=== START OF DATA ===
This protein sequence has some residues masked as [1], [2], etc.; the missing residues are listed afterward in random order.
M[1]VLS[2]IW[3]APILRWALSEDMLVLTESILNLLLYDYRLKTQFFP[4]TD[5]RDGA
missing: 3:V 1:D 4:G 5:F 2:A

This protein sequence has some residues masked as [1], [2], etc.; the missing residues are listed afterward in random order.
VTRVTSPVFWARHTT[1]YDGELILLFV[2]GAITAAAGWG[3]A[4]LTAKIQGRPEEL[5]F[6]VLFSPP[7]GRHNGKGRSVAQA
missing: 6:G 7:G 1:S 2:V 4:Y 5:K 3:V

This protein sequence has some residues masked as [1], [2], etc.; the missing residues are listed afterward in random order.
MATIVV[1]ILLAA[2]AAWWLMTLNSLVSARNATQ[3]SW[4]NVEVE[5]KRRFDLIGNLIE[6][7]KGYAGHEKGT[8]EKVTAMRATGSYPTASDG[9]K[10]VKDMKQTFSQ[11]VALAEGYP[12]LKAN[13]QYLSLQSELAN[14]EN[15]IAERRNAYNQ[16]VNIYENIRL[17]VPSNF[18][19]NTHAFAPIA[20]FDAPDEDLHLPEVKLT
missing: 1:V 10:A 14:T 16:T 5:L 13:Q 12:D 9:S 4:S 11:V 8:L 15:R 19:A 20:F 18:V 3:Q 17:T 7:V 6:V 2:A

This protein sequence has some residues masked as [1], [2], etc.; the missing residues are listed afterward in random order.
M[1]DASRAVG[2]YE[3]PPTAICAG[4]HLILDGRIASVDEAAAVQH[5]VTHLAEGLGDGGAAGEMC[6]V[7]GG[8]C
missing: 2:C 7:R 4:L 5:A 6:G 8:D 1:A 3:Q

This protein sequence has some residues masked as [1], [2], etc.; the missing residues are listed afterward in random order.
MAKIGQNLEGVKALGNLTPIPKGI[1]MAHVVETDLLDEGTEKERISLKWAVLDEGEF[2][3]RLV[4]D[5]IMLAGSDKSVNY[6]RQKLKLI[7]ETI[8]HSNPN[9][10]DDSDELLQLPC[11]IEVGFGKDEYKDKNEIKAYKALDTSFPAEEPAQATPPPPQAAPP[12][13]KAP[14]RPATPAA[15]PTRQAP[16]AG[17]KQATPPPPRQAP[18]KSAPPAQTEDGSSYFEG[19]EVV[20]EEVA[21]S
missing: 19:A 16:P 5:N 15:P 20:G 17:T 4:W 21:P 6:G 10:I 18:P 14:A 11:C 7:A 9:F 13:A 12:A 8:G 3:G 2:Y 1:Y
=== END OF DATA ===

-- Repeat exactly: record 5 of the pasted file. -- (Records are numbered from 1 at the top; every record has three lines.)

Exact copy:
This protein sequence has some residues masked as [1], [2], etc.; the missing residues are listed afterward in random order.
MAKIGQNLEGVKALGNLTPIPKGI[1]MAHVVETDLLDEGTEKERISLKWAVLDEGEF[2][3]RLV[4]D[5]IMLAGSDKSVNY[6]RQKLKLI[7]ETI[8]HSNPN[9][10]DDSDELLQLPC[11]IEVGFGKDEYKDKNEIKAYKALDTSFPAEEPAQATPPPPQAAPP[12][13]KAP[14]RPATPAA[15]PTRQAP[16]AG[17]KQATPPPPRQAP[18]KSAPPAQTEDGSSYFEG[19]EVV[20]EEVA[21]S
missing: 19:A 16:P 5:N 15:P 20:G 17:T 4:W 21:P 6:G 10:I 18:P 14:A 11:C 7:A 9:F 13:A 12:A 8:G 3:G 2:Y 1:Y